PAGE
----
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January 21, 1990 | LEONARD FEATHER
"It's hard to adjust," Ernie Andrews said. Just last month, the veteran Los Angeles-based jazz, pop and blues singer returned home after a three-month tour of five continents as featured vocalist with the 18-man ensemble billed as Gene Harris and the Philip Morris Superband. As Andrews made clear, after working under the extraordinary conditions that prevailed during that tour, anything would seem anticlimactic.
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ENTERTAINMENT
September 10, 2011 | Kirk Silsbee
Sitting in the hall that she operates in Leimert Park on a recent afternoon, Barbara Morrison is uncharacteristically sedentary. She recently lost a leg to diabetes. While she speaks with customary grace and cheer, the jazz vocalist is in a period of adjustment. "The doctor said they needed to remove my leg to save my life," she relates matter-of-factly. "Thankfully, it doesn't affect my singing at all. " Morrison, who turns 62 on Saturday, is soon to be fitted for a prosthetic leg. Within the Los Angeles jazz community, Morrison is known as one of the busiest singers.
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ENTERTAINMENT
January 14, 2002 | DON HECKMAN, SPECIAL TO THE TIMES
Ernie Andrews is one of a kind--a jazz original whose utterly idiosyncratic singing style has never fully received the attention it warrants. So it was especially pleasurable Saturday night to hear him at Cal State L.A.'s Luckman Fine Arts Complex with the Los Angeles Symphonic Camerata. At 74, Andrews comes from a generation of artists who were raised with the notion that performing with a string orchestra or a symphony somehow provided ultimate certification of their art.
ENTERTAINMENT
January 14, 2002 | DON HECKMAN, SPECIAL TO THE TIMES
Ernie Andrews is one of a kind--a jazz original whose utterly idiosyncratic singing style has never fully received the attention it warrants. So it was especially pleasurable Saturday night to hear him at Cal State L.A.'s Luckman Fine Arts Complex with the Los Angeles Symphonic Camerata. At 74, Andrews comes from a generation of artists who were raised with the notion that performing with a string orchestra or a symphony somehow provided ultimate certification of their art.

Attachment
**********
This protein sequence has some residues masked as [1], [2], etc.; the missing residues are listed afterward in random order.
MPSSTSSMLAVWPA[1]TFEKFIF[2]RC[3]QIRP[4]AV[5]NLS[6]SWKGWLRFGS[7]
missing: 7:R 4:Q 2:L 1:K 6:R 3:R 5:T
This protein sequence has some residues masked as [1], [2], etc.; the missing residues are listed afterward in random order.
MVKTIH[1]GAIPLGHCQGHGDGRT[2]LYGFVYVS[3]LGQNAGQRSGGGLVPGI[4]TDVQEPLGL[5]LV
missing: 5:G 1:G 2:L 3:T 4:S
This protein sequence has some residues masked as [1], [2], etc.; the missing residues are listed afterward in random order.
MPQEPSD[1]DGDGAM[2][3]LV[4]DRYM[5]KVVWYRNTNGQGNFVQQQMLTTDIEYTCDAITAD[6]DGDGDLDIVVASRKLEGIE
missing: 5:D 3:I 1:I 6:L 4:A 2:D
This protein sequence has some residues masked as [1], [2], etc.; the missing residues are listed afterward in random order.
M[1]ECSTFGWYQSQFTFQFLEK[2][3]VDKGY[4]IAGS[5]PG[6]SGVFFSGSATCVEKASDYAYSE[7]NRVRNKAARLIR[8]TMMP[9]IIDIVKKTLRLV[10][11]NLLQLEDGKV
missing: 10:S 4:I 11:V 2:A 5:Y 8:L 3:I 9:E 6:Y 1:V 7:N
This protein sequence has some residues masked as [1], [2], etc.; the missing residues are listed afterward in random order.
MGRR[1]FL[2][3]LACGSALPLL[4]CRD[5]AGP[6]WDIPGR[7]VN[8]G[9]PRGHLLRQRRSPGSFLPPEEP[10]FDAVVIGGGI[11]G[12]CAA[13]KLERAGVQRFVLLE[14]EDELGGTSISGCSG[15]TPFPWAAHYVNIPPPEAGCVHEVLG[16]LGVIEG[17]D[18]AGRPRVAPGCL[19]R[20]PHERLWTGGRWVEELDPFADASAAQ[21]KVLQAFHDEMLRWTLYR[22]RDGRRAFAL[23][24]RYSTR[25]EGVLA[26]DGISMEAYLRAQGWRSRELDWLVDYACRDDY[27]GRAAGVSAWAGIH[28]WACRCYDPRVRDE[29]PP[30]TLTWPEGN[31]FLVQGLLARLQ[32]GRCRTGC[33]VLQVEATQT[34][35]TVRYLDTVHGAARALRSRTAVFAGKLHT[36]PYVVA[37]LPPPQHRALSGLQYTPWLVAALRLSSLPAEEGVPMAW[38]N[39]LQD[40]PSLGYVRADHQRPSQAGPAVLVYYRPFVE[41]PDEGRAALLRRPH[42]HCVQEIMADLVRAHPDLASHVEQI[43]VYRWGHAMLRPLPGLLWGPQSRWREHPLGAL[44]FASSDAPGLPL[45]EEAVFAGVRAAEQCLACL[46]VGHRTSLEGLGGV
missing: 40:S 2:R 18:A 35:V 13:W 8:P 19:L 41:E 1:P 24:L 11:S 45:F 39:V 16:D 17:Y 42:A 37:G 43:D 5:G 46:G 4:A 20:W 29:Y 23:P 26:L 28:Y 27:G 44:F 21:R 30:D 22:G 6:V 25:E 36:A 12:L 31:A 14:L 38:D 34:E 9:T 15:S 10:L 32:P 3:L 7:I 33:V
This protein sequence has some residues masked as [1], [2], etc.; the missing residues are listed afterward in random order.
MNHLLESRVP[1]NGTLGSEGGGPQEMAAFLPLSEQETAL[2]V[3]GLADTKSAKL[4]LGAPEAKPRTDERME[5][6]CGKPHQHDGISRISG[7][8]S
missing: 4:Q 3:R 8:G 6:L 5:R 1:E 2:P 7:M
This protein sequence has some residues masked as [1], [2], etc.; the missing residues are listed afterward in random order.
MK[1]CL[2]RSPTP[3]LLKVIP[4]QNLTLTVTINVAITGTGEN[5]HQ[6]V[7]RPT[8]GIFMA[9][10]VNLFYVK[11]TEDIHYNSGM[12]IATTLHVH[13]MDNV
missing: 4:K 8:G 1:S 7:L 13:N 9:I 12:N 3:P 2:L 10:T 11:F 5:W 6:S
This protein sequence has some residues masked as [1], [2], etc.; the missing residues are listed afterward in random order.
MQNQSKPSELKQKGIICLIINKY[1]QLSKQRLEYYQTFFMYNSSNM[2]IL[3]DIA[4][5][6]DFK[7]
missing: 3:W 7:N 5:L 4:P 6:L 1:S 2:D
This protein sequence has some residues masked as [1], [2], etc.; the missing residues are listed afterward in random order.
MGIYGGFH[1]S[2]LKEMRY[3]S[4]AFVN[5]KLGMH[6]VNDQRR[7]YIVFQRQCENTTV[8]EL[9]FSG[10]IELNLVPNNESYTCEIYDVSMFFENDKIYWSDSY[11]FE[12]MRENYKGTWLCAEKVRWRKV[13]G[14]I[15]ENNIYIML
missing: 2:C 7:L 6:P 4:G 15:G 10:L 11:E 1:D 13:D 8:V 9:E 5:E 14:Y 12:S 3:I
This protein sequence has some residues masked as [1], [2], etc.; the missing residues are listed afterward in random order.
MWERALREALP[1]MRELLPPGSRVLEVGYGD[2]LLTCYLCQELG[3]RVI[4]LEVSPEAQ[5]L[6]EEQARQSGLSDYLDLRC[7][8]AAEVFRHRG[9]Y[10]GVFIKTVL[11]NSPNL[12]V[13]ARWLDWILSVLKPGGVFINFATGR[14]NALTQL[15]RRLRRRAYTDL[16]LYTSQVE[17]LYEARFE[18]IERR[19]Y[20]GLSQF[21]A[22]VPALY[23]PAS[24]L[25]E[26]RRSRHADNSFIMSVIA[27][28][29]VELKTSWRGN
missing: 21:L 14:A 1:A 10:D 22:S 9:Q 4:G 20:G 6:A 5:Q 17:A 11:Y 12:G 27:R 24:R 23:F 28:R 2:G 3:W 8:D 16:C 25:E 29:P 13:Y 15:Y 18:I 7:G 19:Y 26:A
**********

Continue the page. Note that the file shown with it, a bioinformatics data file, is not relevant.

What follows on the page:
ENTERTAINMENT
December 27, 1992 | ZAN STEWART, Zan Stewart writes regularly about music for The Times
It's a fall Tuesday evening, and singer Ernie Andrews is on stage at the Nucleus Nuance, working his way through the splendid Percy Mayfield blues number "River's Invitation." On his last choruses, he departs from the tune's melody, improvising lyrics and rhythmic phrases as if he were an improviser playing a horn.
ENTERTAINMENT
April 15, 1994 | BILL KOHLHAASE, SPECIAL TO THE TIMES
It comes as a surprise to learn that Ernie Andrews, the well-traveled singer with some 20 albums to his name, was once thrown out of his high-school vocal class. "The vocal coach kicked me out because I didn't sing the part she wanted," Andrews, 66, said by phone from his home in Los Angeles. "I was a baritone and she wanted me to sing something else. I told her, 'You can't make a pickax out of a shovel.'
ENTERTAINMENT
October 18, 1986 | DON SNOWDEN
"Blues for Central Avenue" (at the Music Hall in Beverly Hills through Tuesday) could easily be another generic documentary of the under-appreciated-musician school. But co-producer/director Lois Shelton's decision to focus on local jazz vocalist Ernie Andrews as a figurehead for the generation of artists who came of age here 40 years ago gives this film portrait an extra dimension and force.
ENTERTAINMENT
July 24, 2000 | DON HECKMAN SPECIAL TO THE TIMES
Ernie Andrews comes from a generation of singers that had no difficulty reconciling the sometimes conflicting demands of creativity and communication. Like earlier great blues singers such as Joe Williams and Jimmy Rushing, he blends a hard-swinging, outgoing vocal style with a quick-witted sense of humor. And, like ballad artists such as Billy Eckstine and Herb Jeffries, he does so with a rich timbre, a gift for drama and a singular capacity to stimulate an audience.
ENTERTAINMENT
September 10, 2011 | Kirk Silsbee
Sitting in the hall that she operates in Leimert Park on a recent afternoon, Barbara Morrison is uncharacteristically sedentary. She recently lost a leg to diabetes. While she speaks with customary grace and cheer, the jazz vocalist is in a period of adjustment. "The doctor said they needed to remove my leg to save my life," she relates matter-of-factly. "Thankfully, it doesn't affect my singing at all. " Morrison, who turns 62 on Saturday, is soon to be fitted for a prosthetic leg. Within the Los Angeles jazz community, Morrison is known as one of the busiest singers.